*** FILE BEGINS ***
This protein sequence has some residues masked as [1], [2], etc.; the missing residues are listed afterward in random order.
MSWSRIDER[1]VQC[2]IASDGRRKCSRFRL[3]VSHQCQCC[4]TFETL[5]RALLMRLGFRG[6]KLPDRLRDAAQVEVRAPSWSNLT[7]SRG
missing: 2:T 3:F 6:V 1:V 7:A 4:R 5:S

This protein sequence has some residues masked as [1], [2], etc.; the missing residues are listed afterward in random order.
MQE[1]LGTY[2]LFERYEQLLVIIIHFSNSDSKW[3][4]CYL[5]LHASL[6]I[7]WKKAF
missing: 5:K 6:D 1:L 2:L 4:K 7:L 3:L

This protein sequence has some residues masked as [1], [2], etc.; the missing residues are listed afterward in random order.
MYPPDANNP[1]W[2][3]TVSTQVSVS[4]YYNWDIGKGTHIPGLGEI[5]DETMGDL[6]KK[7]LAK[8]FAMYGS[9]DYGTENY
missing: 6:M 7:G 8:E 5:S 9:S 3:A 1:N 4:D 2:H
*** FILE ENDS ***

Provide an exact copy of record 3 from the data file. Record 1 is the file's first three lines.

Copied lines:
This protein sequence has some residues masked as [1], [2], etc.; the missing residues are listed afterward in random order.
MYPPDANNP[1]W[2][3]TVSTQVSVS[4]YYNWDIGKGTHIPGLGEI[5]DETMGDL[6]KK[7]LAK[8]FAMYGS[9]DYGTENY
missing: 6:M 7:G 8:E 5:S 9:S 3:A 1:N 4:D 2:H